Zajęcia w języku angielskim

dla studentów programu Erasmus; studenci IHS mogą w nich uczestniczyć traktując je jako zajęcia problemowo-specjalizacyjne

Video Art in Central-Eastern Europe

dr Magdalena Radomska

I semestr, 30 godz.

3 pkt. ECTS

Forma zaliczenia: zaliczenie z notą

The seminar/lecture will focus on a presentation of video art in the region, mostly after 1989 in socio-political context. The purpose of the class is to equip participants in analytical tools enabling analysis of the gathered material. Works discussed and collected in  book Transitland. Video Art from Central and Eastern Europe 1989-2008 edited by Edit András, that offers systematic and problematic overview of video art created after the fall of communism, will be the essential starting point for the class, but we are also going to discuss most recent events such as this year’s showFlashback. Ukrainian Media Art of the 1990s in Kiev’s Arsenale.

The purpose of the class is to equip participants with the knowledge concerning both contemporary artistic practices in countries such as Poland, Czech Republic, Slovakia,  Hungary, Bulgaria, Romania, Serbia, Croatia, Slovenia, Ukraine, Russia, etc., its context framed by the Soviet montage theory and role of Soros CenterS for Contemporary Arts in Central-Eastern Europe as well as and critical texts of art historians and critics, whose texts are crucial for the subject – such as Marina Gržinić, Edit András, Zoran Erić or Miklós Peternák.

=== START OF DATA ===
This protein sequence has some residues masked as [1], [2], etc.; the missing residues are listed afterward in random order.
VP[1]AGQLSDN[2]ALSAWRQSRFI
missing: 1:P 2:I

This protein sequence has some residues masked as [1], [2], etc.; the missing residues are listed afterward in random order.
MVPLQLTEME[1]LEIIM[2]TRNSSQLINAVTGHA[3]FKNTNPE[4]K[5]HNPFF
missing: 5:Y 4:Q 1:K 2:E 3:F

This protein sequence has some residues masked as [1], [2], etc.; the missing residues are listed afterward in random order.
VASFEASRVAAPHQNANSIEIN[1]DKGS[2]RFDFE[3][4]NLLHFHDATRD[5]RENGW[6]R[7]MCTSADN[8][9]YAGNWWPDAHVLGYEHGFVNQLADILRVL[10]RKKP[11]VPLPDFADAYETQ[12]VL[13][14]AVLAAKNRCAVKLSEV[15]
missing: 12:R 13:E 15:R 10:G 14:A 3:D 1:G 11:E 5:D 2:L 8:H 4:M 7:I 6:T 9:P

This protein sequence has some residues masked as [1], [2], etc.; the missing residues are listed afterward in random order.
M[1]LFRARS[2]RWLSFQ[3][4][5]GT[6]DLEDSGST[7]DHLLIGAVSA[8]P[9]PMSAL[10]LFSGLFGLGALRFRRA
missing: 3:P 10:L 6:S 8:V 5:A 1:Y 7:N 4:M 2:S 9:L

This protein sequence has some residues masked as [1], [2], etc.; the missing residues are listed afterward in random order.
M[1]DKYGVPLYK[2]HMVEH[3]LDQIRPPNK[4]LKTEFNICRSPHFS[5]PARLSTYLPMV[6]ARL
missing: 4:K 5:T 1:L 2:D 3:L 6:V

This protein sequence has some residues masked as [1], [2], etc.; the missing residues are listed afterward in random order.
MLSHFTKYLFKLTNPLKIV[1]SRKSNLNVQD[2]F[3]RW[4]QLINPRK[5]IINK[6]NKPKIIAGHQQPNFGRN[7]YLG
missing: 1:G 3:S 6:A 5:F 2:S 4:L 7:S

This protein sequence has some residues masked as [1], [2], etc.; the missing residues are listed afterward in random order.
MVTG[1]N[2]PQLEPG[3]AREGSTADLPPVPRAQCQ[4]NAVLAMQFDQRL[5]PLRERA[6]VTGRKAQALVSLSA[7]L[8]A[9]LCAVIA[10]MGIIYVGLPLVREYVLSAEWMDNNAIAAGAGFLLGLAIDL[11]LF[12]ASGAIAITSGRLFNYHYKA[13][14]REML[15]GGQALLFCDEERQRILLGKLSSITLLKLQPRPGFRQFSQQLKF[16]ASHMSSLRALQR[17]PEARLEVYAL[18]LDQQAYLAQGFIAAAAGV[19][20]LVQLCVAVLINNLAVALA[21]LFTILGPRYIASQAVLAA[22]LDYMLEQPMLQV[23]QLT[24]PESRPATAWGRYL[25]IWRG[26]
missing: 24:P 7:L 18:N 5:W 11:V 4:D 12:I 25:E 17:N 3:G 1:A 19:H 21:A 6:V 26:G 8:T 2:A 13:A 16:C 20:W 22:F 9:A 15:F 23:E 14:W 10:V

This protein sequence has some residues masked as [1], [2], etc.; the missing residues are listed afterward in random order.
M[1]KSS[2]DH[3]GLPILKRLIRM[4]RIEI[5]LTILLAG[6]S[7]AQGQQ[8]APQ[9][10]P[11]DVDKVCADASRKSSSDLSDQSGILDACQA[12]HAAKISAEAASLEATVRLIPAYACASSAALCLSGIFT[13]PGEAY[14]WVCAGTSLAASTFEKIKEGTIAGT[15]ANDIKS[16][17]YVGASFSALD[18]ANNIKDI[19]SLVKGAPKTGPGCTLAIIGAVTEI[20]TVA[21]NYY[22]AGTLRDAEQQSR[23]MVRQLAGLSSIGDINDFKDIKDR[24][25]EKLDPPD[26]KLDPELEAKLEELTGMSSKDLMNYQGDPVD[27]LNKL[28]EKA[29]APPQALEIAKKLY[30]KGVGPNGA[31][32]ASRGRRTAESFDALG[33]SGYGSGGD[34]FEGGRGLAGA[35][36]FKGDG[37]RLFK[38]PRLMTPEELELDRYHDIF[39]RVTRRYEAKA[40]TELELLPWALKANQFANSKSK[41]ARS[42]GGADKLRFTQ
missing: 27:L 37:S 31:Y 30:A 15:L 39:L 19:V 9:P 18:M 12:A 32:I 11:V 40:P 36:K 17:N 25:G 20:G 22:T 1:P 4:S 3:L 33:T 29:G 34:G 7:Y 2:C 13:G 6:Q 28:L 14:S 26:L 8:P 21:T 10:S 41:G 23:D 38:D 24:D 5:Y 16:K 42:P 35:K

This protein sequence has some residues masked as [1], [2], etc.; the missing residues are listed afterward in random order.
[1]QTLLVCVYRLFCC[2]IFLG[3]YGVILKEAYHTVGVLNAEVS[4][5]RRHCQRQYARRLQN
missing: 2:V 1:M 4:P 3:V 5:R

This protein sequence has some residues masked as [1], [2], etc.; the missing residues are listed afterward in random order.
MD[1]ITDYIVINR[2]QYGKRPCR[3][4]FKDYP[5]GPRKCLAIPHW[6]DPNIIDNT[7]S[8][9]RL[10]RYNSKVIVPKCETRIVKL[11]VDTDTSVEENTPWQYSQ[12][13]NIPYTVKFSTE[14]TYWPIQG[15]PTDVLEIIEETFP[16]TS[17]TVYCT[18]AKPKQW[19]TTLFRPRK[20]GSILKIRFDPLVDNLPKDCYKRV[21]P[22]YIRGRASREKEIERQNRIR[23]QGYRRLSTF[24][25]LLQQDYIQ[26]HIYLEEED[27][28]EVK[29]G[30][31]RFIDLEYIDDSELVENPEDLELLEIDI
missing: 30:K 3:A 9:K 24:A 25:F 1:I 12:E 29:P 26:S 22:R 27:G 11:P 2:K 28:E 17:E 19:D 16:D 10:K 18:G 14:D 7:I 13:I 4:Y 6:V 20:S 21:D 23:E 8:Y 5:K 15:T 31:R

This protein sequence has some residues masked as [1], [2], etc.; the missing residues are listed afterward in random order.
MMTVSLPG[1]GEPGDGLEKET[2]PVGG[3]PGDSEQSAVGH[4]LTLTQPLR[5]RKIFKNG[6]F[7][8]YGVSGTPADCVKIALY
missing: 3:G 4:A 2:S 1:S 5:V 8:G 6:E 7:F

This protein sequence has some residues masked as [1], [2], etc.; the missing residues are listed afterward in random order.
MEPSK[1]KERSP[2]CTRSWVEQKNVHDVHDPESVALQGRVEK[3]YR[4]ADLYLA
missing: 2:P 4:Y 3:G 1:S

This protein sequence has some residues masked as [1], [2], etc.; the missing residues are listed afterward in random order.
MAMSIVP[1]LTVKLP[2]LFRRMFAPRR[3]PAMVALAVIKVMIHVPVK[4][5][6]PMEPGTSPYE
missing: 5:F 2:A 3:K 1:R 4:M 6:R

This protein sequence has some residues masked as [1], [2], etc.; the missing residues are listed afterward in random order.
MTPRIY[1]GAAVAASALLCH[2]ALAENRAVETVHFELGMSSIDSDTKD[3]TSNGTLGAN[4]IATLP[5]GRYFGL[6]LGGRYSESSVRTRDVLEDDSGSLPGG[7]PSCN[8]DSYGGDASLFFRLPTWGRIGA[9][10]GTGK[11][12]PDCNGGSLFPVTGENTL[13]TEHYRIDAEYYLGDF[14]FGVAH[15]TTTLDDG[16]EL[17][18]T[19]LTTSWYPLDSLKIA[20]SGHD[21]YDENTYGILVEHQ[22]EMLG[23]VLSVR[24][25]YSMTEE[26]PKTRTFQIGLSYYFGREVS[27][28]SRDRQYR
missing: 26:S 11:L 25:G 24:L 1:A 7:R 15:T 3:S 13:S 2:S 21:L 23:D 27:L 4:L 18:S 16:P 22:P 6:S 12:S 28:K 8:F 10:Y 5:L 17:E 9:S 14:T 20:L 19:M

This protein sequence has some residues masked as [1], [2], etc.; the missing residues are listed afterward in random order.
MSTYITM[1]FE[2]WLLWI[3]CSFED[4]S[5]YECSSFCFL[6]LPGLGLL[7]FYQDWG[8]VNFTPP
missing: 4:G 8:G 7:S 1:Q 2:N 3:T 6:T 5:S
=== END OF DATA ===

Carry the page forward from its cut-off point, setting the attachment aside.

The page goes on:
Students with different backgrounds and provenances are welcome to focus on the chosen subject related to their backgrounds (in case of students from the Central-Eastern Europe) or interests (in case of students from Western Europe, Asia, etc.). Polish students of art history are very welcome to join the class!

Chosen literature on the subject matter:

András, E. (ed.), Transitland. Video Art from Central and Eastern Europe 1989-2008, Budapest 2009.

Geusa A., History of Russian Video Art. Volumes 1, 2, 3, Moscow 2007.

Gržinić M., New-Media Technology, Science and Politics, Lublana 2008.

Myer, C., Critical Cinema: Beyond Theory of Practice, London, New York, 2011.

Soloviov O., Savchuk S. [eds.], Flashback. Ukrainian Media Art of the 1990s, Kiev 2018

Trossek A, Näripea E. [eds.],  Via Transversa: Lost Cinema of the Former Eastern Bloc, Tallinn 2008.


Queer  Art & Politics: Central and Eastern  European  Perspectives 


dr hab. Paweł Leszkowicz

I semestr, 60 godz.

6 pkt. ECTS

Forma zaliczenia: zaliczenie z notą

The aim of this course is to explore contemporary queer art, ideas, visual culture and politics in  Central and Eastern Europe (CEE). We will examine  queer art and LGBTQ history and  activism  through the work of individual artists and organizations, selected art projects, visibility campaigns  and themed exhibitions. The differing and volatile  status of queer rights  in many CEE countries demands that we take a comparative approach, especially analysing  the challenging  situations in Poland  and Russia. The legal anti-discriminatory   provisions of the EU  will also be  covered to create a background for the  LGBTQ  debates, struggles,  conflicts  and creative  expressions.